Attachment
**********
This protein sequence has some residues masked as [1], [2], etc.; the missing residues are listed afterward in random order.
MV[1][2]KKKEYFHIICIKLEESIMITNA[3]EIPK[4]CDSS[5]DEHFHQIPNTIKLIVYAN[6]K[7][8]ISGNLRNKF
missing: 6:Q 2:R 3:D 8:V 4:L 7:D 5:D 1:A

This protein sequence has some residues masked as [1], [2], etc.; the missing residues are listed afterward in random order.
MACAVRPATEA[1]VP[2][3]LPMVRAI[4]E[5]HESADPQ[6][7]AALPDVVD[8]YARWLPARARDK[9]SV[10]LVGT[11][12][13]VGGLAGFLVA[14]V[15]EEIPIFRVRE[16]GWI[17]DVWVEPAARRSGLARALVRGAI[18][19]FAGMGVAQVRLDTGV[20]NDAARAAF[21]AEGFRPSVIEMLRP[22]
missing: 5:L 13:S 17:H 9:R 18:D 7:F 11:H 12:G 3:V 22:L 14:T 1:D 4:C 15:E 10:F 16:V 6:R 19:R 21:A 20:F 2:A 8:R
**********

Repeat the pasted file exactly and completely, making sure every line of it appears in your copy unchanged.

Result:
This protein sequence has some residues masked as [1], [2], etc.; the missing residues are listed afterward in random order.
MV[1][2]KKKEYFHIICIKLEESIMITNA[3]EIPK[4]CDSS[5]DEHFHQIPNTIKLIVYAN[6]K[7][8]ISGNLRNKF
missing: 6:Q 2:R 3:D 8:V 4:L 7:D 5:D 1:A

This protein sequence has some residues masked as [1], [2], etc.; the missing residues are listed afterward in random order.
MACAVRPATEA[1]VP[2][3]LPMVRAI[4]E[5]HESADPQ[6][7]AALPDVVD[8]YARWLPARARDK[9]SV[10]LVGT[11][12][13]VGGLAGFLVA[14]V[15]EEIPIFRVRE[16]GWI[17]DVWVEPAARRSGLARALVRGAI[18][19]FAGMGVAQVRLDTGV[20]NDAARAAF[21]AEGFRPSVIEMLRP[22]
missing: 5:L 13:S 17:H 9:R 18:D 7:F 11:H 12:G 3:V 22:L 14:T 1:D 4:C 15:E 10:F 16:V 6:R 19:R 21:A 20:F 2:A 8:R